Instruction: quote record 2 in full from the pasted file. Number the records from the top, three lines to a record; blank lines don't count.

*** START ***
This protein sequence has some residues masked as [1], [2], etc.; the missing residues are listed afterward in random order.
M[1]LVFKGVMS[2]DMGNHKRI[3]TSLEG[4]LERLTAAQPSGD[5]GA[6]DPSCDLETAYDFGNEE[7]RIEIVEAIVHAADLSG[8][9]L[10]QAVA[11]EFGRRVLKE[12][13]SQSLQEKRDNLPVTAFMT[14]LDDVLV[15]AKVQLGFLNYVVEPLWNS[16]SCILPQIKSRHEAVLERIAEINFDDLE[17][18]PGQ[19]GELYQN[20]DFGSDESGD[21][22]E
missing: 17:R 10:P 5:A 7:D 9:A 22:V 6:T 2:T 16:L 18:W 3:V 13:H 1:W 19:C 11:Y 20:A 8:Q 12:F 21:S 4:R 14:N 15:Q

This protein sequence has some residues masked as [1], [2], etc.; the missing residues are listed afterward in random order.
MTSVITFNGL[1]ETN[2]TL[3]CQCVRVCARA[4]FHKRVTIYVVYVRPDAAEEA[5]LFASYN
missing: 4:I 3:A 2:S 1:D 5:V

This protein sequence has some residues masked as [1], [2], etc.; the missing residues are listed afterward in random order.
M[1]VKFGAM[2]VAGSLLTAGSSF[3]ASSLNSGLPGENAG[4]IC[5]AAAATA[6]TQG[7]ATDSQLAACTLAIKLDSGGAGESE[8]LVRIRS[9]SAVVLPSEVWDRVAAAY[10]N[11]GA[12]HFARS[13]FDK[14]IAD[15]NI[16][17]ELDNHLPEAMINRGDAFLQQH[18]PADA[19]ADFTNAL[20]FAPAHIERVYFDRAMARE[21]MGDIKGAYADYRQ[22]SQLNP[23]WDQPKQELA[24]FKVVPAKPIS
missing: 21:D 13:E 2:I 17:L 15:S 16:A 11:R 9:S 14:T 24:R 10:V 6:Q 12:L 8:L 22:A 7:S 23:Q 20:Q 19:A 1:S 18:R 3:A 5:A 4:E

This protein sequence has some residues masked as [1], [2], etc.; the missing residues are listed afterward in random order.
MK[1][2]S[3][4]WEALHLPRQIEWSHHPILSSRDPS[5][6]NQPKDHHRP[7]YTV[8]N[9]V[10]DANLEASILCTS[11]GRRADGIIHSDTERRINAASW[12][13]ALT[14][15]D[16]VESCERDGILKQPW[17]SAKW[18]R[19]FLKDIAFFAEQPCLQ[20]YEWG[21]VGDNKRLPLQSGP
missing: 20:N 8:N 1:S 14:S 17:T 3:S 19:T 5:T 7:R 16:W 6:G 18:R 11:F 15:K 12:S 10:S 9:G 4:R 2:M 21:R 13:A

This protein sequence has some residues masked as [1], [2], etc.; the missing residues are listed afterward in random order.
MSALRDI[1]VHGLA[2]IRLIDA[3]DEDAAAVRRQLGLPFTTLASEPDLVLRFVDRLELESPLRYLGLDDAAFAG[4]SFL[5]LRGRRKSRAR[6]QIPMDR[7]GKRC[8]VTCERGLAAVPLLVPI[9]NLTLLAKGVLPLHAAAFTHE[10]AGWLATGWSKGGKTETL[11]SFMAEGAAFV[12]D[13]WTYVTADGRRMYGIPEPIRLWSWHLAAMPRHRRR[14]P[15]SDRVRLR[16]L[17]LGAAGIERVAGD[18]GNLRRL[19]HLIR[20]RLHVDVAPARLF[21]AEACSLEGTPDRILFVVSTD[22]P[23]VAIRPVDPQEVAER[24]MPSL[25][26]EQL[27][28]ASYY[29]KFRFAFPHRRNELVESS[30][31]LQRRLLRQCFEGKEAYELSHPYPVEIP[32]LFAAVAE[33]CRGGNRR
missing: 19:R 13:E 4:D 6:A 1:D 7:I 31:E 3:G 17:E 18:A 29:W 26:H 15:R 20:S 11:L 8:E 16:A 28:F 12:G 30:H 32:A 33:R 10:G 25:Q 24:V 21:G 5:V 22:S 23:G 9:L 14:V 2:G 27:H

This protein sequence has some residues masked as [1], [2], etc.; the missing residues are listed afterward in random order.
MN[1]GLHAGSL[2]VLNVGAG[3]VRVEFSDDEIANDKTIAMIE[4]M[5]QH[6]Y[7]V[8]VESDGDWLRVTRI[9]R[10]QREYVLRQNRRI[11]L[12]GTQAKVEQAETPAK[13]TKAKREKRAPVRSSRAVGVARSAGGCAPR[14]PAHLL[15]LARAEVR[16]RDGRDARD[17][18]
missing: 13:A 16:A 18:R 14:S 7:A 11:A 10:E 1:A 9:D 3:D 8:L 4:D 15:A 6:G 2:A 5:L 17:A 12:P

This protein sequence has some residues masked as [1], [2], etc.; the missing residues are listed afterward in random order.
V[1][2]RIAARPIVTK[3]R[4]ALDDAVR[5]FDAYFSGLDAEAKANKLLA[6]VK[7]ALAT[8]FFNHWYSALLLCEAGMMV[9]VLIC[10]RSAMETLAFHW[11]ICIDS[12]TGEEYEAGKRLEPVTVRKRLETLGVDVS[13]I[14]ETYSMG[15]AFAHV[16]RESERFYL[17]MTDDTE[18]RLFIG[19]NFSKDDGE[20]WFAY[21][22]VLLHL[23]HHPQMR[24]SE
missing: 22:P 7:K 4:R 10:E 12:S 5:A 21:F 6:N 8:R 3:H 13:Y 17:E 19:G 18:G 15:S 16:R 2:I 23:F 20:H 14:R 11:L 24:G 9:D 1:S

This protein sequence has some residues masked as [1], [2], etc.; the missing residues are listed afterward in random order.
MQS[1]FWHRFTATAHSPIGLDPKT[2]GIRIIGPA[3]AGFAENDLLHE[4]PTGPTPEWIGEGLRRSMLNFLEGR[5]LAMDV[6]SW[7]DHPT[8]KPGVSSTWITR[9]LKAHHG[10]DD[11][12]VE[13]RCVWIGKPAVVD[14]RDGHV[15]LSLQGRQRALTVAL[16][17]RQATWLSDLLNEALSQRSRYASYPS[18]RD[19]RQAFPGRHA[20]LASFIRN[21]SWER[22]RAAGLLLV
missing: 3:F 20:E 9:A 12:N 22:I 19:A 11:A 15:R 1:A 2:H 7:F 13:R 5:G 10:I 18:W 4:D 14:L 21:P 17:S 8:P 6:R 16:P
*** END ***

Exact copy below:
This protein sequence has some residues masked as [1], [2], etc.; the missing residues are listed afterward in random order.
MTSVITFNGL[1]ETN[2]TL[3]CQCVRVCARA[4]FHKRVTIYVVYVRPDAAEEA[5]LFASYN
missing: 4:I 3:A 2:S 1:D 5:V